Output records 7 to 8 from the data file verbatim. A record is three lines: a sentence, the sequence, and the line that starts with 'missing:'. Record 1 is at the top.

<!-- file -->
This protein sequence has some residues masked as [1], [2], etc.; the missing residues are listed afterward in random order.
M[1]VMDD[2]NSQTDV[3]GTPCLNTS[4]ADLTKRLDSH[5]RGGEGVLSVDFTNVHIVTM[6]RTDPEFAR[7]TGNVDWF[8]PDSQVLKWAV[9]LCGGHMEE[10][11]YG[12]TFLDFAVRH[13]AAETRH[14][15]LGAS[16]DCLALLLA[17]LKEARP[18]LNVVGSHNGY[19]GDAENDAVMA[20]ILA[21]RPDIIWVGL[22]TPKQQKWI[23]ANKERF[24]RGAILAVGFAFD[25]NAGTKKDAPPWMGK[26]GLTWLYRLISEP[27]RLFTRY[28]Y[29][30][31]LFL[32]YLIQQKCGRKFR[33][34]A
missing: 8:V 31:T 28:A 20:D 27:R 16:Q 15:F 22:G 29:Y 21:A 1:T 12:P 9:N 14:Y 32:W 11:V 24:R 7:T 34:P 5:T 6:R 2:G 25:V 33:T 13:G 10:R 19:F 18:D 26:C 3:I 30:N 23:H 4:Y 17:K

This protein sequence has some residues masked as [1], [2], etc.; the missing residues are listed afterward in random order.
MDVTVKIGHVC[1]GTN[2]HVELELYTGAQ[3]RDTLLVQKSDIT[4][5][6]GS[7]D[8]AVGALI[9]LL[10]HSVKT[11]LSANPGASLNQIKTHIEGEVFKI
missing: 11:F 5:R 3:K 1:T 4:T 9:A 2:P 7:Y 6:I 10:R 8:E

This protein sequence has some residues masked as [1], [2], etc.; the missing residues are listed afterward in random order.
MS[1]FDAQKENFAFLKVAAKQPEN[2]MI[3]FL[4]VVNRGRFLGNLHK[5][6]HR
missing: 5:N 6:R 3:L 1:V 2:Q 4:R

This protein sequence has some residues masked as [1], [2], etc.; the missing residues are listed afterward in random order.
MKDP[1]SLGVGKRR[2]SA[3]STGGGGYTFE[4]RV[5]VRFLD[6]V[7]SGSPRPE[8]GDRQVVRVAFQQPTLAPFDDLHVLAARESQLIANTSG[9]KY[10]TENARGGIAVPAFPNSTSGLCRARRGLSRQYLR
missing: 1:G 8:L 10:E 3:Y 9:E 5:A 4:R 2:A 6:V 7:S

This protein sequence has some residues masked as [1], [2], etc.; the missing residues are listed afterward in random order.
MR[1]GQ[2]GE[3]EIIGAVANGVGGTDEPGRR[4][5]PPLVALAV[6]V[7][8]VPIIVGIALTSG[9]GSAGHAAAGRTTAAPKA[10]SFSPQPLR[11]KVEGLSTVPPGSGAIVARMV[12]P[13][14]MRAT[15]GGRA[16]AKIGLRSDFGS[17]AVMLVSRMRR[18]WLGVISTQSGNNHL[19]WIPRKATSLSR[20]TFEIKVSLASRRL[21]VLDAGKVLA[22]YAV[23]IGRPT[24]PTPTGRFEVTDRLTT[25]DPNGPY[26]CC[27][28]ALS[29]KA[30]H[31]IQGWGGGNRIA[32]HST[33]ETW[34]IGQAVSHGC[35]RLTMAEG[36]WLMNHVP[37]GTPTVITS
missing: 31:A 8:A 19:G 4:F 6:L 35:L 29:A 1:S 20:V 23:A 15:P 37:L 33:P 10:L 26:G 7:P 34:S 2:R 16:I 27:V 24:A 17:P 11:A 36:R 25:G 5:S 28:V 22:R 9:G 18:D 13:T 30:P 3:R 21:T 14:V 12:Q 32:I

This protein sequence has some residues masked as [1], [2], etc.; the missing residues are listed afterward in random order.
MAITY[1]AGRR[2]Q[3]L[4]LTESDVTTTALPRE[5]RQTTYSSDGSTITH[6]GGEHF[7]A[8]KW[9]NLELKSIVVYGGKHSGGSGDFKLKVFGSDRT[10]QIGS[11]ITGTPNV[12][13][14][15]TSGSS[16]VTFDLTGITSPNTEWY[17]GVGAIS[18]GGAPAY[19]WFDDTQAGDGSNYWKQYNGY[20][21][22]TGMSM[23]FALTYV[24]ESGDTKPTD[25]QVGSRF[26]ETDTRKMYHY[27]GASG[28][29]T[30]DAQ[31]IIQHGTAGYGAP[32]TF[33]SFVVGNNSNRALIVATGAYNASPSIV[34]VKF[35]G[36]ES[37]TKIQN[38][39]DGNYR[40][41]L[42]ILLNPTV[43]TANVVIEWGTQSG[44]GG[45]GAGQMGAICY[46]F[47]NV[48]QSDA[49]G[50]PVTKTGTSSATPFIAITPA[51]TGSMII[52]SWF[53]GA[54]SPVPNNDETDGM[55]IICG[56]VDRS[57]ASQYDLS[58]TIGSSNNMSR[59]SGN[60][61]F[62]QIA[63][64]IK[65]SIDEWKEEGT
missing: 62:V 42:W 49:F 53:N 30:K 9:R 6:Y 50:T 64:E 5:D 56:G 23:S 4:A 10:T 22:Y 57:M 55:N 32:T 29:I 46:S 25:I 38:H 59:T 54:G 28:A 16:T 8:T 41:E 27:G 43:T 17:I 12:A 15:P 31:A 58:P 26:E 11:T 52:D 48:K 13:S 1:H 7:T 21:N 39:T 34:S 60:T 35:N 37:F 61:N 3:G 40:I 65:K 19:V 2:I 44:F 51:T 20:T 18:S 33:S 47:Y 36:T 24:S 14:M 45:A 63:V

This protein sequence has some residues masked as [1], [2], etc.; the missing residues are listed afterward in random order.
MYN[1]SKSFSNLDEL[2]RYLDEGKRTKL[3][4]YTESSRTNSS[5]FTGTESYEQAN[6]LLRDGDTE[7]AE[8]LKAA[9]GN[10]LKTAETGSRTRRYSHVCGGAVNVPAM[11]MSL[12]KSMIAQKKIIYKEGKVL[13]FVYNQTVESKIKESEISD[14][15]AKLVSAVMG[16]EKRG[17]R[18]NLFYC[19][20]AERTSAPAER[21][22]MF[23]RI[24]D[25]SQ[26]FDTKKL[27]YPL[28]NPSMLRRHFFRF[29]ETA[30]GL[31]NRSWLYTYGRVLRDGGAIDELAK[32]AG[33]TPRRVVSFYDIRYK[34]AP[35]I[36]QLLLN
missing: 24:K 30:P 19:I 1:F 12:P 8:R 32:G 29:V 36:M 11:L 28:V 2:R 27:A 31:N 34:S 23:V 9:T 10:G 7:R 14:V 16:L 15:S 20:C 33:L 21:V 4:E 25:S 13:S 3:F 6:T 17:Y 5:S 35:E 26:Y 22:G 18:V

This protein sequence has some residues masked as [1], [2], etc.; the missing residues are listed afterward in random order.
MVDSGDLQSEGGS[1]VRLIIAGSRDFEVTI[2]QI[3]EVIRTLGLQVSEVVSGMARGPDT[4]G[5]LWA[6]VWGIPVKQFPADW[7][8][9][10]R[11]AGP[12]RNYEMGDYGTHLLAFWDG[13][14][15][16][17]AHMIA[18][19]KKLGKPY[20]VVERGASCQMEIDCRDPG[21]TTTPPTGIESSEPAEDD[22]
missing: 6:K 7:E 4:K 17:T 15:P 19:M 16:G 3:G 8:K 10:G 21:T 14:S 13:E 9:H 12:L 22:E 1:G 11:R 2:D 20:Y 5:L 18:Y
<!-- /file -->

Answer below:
This protein sequence has some residues masked as [1], [2], etc.; the missing residues are listed afterward in random order.
MYN[1]SKSFSNLDEL[2]RYLDEGKRTKL[3][4]YTESSRTNSS[5]FTGTESYEQAN[6]LLRDGDTE[7]AE[8]LKAA[9]GN[10]LKTAETGSRTRRYSHVCGGAVNVPAM[11]MSL[12]KSMIAQKKIIYKEGKVL[13]FVYNQTVESKIKESEISD[14][15]AKLVSAVMG[16]EKRG[17]R[18]NLFYC[19][20]AERTSAPAER[21][22]MF[23]RI[24]D[25]SQ[26]FDTKKL[27]YPL[28]NPSMLRRHFFRF[29]ETA[30]GL[31]NRSWLYTYGRVLRDGGAIDELAK[32]AG[33]TPRRVVSFYDIRYK[34]AP[35]I[36]QLLLN
missing: 24:K 30:P 19:I 1:F 12:P 8:R 32:G 29:V 36:M 11:L 28:V 2:R 27:A 31:N 34:S 23:V 9:T 10:G 7:R 14:V 16:L 15:S 20:C 33:L 21:V 4:E 25:S 13:S 3:F 6:T 17:Y 5:S 35:E 26:Y 22:G 18:V

This protein sequence has some residues masked as [1], [2], etc.; the missing residues are listed afterward in random order.
MVDSGDLQSEGGS[1]VRLIIAGSRDFEVTI[2]QI[3]EVIRTLGLQVSEVVSGMARGPDT[4]G[5]LWA[6]VWGIPVKQFPADW[7][8][9][10]R[11]AGP[12]RNYEMGDYGTHLLAFWDG[13][14][15][16][17]AHMIA[18][19]KKLGKPY[20]VVERGASCQMEIDCRDPG[21]TTTPPTGIESSEPAEDD[22]
missing: 6:K 7:E 4:K 17:T 15:P 19:M 16:G 3:G 8:K 10:G 21:T 14:S 13:E 9:H 12:L 22:E 1:G 11:R 2:D 20:Y 5:L 18:Y